Also: California just upended gig work, and a new realm for maps that lie.
What We’re Following
On the skids: President Donald Trump plans to wade into the homelessness crisis in Los Angeles, according to a report in the Washington Post. As officials from the White House, HUD, and other agencies visit their counterparts in Los Angeles, they are weighing several possible steps, including moving unhoused people into facilities administered by the federal government and razing encampments like downtown L.A.’s Skid Row area.
The prospect of a federal intervention is raising red flags among city leaders and advocates for the homeless, who say clearing camps would be disruptive and expensive. It’s also not clear that the president has the power to order such a sweep. “The federal government doesn’t have a legal authority to make people who are homeless go anywhere they don’t want to go,” one advocate says. While there are lots of ways the feds could help address California’s crisis of homelessness—starting with funding affordable housing programs and other services designed to keep low-income residents sheltered—experts and city leaders tell CityLab’s Sarah Holder and Kriston Capps that the administration’s approach could make things worse by using Skid Row as a stage for political theater. Read their story: The White House Is Planning a Federal Intervention on California Homelessness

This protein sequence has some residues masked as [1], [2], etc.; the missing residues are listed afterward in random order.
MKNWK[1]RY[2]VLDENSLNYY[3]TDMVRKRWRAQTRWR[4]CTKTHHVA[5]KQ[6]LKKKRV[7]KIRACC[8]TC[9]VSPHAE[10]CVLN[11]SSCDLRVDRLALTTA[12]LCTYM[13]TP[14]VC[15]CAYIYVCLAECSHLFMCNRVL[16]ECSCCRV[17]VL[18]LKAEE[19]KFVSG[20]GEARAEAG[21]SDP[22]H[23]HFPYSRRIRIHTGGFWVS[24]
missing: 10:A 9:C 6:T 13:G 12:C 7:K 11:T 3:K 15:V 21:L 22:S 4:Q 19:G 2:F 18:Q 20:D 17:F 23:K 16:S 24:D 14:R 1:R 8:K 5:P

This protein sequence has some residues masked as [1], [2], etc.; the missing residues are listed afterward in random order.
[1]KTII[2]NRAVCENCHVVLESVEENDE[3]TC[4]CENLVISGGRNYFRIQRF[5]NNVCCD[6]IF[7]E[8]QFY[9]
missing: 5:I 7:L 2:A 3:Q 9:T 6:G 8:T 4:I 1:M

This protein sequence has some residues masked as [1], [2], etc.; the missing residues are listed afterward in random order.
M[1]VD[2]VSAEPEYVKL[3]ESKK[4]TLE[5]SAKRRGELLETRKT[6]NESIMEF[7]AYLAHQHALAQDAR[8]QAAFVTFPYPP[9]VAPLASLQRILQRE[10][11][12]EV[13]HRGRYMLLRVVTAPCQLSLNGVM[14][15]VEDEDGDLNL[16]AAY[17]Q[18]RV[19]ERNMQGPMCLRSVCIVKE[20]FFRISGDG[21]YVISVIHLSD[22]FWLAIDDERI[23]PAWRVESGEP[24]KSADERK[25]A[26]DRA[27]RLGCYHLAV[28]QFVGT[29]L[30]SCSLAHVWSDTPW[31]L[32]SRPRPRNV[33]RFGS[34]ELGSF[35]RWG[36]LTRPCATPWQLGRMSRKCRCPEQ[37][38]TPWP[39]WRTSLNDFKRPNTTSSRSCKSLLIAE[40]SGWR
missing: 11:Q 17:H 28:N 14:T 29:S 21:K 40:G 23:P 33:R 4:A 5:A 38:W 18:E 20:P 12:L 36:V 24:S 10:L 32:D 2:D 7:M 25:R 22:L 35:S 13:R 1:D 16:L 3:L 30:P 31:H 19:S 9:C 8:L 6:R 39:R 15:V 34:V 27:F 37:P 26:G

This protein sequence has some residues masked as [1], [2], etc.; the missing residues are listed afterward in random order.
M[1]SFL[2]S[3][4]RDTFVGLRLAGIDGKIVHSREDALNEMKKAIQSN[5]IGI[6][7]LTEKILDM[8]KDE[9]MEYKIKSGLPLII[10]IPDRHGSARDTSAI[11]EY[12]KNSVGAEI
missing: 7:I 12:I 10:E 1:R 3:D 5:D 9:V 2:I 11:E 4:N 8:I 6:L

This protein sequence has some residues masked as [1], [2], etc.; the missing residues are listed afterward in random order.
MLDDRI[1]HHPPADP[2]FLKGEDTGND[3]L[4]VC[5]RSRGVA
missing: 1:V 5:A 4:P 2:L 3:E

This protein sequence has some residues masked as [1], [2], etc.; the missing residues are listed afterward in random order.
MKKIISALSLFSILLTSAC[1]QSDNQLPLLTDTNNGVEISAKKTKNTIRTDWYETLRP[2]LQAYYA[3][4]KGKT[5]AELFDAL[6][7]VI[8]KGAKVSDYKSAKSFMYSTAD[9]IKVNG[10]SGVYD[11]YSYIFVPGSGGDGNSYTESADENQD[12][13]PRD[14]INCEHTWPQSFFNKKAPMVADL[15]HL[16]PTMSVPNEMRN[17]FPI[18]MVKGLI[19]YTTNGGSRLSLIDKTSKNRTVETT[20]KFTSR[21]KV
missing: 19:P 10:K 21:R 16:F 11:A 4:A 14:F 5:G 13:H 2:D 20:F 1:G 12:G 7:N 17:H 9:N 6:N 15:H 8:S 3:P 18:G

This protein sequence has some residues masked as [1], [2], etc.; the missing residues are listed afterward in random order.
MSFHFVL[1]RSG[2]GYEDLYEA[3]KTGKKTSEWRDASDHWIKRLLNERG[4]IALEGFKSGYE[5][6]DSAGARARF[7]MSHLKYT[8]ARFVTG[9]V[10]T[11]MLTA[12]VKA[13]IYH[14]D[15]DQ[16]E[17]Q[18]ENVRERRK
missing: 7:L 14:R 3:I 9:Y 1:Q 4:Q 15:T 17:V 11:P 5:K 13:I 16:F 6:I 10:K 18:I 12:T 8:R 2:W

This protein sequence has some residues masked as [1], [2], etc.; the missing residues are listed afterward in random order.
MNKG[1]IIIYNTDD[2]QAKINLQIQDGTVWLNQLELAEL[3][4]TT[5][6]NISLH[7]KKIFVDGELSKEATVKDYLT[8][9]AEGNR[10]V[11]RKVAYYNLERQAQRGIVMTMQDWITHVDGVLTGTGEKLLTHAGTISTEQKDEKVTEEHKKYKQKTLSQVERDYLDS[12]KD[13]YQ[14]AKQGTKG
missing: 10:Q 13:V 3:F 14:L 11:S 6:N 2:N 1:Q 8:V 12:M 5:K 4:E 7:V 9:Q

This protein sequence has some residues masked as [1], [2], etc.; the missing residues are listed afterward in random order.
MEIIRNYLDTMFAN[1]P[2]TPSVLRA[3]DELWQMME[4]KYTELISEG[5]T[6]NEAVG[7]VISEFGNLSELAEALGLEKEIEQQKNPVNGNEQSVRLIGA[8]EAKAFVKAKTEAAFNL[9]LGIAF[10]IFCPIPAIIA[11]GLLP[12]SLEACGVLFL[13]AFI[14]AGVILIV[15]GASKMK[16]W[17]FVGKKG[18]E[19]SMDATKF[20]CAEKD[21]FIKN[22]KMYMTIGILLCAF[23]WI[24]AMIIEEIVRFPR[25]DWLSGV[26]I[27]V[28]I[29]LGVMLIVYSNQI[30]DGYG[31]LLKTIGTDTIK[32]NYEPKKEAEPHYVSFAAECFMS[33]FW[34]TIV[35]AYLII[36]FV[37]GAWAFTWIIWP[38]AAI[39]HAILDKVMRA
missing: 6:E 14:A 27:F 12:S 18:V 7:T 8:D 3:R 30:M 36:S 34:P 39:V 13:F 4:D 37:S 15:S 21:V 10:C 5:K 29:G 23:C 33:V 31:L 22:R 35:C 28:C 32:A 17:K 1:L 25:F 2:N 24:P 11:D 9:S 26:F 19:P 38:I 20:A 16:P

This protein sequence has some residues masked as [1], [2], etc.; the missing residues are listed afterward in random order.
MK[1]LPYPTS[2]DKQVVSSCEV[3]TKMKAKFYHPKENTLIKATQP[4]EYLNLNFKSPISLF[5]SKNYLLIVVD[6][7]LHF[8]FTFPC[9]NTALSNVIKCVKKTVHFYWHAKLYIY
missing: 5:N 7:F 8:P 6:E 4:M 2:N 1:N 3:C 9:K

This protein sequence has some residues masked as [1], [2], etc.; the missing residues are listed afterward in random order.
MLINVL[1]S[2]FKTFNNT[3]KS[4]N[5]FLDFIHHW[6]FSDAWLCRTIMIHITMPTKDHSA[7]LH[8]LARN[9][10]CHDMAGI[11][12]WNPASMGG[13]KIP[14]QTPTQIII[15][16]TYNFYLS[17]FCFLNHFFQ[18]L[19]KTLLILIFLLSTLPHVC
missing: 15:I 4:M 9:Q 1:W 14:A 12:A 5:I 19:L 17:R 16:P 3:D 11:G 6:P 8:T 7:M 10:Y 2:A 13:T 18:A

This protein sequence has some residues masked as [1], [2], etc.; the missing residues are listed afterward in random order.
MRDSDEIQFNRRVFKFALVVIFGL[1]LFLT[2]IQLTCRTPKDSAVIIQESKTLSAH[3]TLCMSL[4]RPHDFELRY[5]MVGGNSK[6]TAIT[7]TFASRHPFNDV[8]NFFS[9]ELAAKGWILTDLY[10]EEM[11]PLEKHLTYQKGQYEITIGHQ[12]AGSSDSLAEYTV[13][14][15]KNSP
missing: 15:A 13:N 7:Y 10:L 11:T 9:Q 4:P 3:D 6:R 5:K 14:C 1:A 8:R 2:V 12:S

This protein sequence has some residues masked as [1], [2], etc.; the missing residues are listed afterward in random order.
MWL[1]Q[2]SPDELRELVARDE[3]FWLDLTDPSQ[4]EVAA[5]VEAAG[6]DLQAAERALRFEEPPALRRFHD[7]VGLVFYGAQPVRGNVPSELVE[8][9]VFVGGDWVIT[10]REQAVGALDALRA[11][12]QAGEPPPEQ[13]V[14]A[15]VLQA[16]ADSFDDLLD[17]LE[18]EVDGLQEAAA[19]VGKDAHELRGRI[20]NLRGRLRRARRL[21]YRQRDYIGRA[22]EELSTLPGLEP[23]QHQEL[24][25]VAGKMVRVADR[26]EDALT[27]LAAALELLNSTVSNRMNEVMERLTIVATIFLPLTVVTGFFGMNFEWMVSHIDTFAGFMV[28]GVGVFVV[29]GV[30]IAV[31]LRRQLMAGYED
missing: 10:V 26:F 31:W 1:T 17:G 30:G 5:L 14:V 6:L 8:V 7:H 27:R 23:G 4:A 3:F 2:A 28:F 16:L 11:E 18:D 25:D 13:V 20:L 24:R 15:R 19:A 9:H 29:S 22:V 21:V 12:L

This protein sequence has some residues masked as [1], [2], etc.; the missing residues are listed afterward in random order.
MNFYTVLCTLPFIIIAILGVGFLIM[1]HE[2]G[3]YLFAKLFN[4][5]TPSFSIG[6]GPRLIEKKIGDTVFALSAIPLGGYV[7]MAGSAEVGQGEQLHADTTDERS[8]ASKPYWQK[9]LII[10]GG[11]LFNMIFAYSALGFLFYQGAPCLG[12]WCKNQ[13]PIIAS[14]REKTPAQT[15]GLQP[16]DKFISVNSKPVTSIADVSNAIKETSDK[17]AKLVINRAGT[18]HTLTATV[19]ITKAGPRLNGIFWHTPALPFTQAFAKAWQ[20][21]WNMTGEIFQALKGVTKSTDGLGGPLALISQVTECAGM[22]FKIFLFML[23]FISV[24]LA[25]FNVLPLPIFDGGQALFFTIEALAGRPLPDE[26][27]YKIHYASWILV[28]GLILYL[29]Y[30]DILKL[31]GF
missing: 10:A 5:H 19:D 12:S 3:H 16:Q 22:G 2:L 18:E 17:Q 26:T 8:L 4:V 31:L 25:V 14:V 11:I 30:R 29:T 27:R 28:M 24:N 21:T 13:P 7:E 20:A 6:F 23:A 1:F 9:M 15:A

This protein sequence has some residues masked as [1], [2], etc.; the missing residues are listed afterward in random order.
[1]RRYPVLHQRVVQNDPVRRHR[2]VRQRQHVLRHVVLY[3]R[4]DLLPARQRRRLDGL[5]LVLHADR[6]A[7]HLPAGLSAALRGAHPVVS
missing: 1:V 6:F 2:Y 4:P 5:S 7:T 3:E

More on CityLab
Through the Lens
There was something magical about them… It was so odd! Two rectangles that grew so tall. You thought, well, they must have some religious meaning. They picked up the light. Sometimes they looked completely transparent.
From the CityLab archives: One Photographer’s View of New York, Before and After 9/11
What We’re Reading
Housing proposal backed by AOC and the Squad takes aim at the affordability crisis (Curbed)
Could Kamala Harris adapt the government’s airplane-safety model to stem police shootings? (The Marshall Project)
An activist who helped tear down Memphis’ Confederate monuments is running to be the city’s first female mayor (Huffington Post)
Census Bureau reports the poverty rate is down, but millions are still poor (NPR)